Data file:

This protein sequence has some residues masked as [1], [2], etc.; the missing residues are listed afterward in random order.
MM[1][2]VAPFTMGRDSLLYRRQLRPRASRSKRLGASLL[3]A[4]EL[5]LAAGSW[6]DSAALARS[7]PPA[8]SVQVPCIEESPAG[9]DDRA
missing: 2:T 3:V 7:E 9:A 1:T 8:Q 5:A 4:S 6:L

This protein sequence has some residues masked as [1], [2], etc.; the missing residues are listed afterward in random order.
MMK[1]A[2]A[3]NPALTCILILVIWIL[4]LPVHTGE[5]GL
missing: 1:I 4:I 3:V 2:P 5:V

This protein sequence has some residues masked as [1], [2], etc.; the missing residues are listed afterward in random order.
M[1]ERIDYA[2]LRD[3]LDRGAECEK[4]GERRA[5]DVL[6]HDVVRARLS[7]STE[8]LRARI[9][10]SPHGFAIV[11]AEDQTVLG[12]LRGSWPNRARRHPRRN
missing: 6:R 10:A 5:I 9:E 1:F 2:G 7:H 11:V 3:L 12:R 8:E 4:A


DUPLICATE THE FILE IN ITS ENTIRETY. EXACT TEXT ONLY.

This protein sequence has some residues masked as [1], [2], etc.; the missing residues are listed afterward in random order.
MM[1][2]VAPFTMGRDSLLYRRQLRPRASRSKRLGASLL[3]A[4]EL[5]LAAGSW[6]DSAALARS[7]PPA[8]SVQVPCIEESPAG[9]DDRA
missing: 2:T 3:V 7:E 9:A 1:T 8:Q 5:A 4:S 6:L

This protein sequence has some residues masked as [1], [2], etc.; the missing residues are listed afterward in random order.
MMK[1]A[2]A[3]NPALTCILILVIWIL[4]LPVHTGE[5]GL
missing: 1:I 4:I 3:V 2:P 5:V

This protein sequence has some residues masked as [1], [2], etc.; the missing residues are listed afterward in random order.
M[1]ERIDYA[2]LRD[3]LDRGAECEK[4]GERRA[5]DVL[6]HDVVRARLS[7]STE[8]LRARI[9][10]SPHGFAIV[11]AEDQTVLG[12]LRGSWPNRARRHPRRN
missing: 6:R 10:A 5:I 9:E 1:F 2:G 7:H 11:V 3:L 12:R 8:E 4:A